Before Marie Kondo, there was St. Ignatius of Loyola.
While St. Ignatius of Loyola did not have a hit Netflix show, he did provide his own rules for evaluating a person’s use of material things.
Ignatius provides his rules at the very beginning of his Spiritual Exercises, and explains how, “Man is created to praise, reverence, and serve God our Lord, and by this means to save his soul. And the other things on the face of the earth are created for man and that they may help him in [attaining] the end for which he is created.”
This same truth is expressed in the Catechism of the Catholic Church in this way.
The desire for God is written in the human heart, because man is created by God and for God; and God never ceases to draw man to himself. Only in God will he find the truth and happiness he never stops searching for. (CCC 27)
Our creation by God and for God should form our every action, and in a particular way, our use of material things.
St. Ignatius continues and instructs the reader that, “From this it follows that man is to use [material things] as much as they help him on to his end, and ought to rid himself of them so far as they hinder him as to it.”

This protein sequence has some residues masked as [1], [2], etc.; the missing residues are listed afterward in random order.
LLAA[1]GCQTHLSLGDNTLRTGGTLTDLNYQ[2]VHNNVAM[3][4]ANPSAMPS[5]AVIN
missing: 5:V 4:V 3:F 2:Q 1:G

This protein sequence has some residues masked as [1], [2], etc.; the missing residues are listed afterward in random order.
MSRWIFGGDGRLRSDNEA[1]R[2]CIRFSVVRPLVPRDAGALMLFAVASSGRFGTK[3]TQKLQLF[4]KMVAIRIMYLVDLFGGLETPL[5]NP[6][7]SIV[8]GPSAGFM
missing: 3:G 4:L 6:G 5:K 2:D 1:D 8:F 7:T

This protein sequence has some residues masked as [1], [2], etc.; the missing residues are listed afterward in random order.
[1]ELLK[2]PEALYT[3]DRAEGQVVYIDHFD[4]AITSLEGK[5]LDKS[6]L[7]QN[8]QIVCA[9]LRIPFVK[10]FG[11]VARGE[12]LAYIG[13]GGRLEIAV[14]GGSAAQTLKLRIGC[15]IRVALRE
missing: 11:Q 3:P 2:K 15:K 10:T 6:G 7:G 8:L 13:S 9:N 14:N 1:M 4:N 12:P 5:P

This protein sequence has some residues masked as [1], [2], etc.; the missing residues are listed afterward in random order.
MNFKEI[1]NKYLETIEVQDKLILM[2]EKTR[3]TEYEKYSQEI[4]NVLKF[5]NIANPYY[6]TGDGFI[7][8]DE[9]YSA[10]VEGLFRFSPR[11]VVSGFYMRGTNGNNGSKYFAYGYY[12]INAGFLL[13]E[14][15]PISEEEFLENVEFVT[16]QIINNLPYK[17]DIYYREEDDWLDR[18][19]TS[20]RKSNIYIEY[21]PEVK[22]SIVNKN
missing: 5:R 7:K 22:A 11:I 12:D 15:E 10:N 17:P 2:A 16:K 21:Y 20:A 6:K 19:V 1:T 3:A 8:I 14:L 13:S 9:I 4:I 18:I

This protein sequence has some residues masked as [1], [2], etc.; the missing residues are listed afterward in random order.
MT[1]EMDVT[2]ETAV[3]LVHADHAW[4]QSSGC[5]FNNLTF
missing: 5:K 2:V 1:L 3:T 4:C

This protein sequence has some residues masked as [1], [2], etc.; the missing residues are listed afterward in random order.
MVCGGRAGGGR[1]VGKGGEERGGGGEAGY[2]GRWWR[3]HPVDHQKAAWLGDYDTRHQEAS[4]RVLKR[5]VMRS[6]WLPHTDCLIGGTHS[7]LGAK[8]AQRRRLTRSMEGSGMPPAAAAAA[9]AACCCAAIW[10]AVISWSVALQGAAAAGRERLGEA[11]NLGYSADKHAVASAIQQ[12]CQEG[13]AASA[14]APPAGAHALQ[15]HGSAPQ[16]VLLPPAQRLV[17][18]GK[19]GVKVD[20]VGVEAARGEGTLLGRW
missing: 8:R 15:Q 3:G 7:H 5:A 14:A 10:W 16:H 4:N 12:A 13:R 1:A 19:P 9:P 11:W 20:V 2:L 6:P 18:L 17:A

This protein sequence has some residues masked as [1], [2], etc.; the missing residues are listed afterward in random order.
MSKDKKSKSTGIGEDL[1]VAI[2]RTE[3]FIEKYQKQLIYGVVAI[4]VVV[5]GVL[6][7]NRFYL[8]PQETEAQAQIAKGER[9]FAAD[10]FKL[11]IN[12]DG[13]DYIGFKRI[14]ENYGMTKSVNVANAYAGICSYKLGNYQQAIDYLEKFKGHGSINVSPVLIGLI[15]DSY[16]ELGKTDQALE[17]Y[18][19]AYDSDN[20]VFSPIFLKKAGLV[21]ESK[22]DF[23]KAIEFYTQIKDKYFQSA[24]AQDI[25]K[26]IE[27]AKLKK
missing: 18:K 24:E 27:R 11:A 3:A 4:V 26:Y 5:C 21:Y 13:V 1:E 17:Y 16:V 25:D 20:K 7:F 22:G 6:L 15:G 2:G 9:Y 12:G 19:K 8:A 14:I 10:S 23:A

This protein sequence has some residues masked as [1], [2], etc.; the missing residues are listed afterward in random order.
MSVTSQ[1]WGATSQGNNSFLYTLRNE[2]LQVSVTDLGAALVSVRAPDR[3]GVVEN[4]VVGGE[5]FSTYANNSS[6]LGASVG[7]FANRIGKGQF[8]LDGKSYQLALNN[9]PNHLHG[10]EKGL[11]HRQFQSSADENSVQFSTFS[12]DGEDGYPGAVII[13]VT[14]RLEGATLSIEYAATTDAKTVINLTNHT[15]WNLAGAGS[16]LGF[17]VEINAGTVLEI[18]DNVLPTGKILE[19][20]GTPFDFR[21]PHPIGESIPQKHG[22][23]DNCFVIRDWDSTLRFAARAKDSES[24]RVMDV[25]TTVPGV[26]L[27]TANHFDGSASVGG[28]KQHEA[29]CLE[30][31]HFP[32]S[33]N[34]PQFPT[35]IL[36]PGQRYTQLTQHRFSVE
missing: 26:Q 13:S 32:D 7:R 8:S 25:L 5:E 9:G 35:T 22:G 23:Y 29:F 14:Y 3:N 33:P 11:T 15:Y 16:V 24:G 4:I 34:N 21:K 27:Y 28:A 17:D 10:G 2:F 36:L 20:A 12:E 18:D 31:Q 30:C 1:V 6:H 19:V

From this point of view, St. Ignatius would advise the modern-day person to tidy their house by examining each item and questioning whether or not it helps them draw closer to God.
While practically speaking this is often difficult to discern, on the other hand, the opposite is much easier to discover. When thinking about a specific item, there are certain things that can easily be classified as a hindrance to our salvation, or prevent us from developing an intimate relationship with Jesus.
For some people this may mean giving up many things, while for others, it may not be as much. There is no clear-cut answer for everyone, and it takes careful discernment to arrive at an appropriate decision.
The key for St. Ignatius is a particular “indifference” to created things. It requires a detachment from the things of this world, realizing that eternal life is much more important.
St. Ignatius ends with a potent reflection that should guide us in our use of created things and remind us how to order our lives.
For this it is necessary to make ourselves indifferent to all created things in all that is allowed to the choice of our free will and is not prohibited to it; so that, on our part, we do not prefer health rather than sickness, riches rather than poverty, honor rather than dishonor, long rather than short life, and so in all the rest; desiring and choosing only what is most conducive for us to the end for which we are created.
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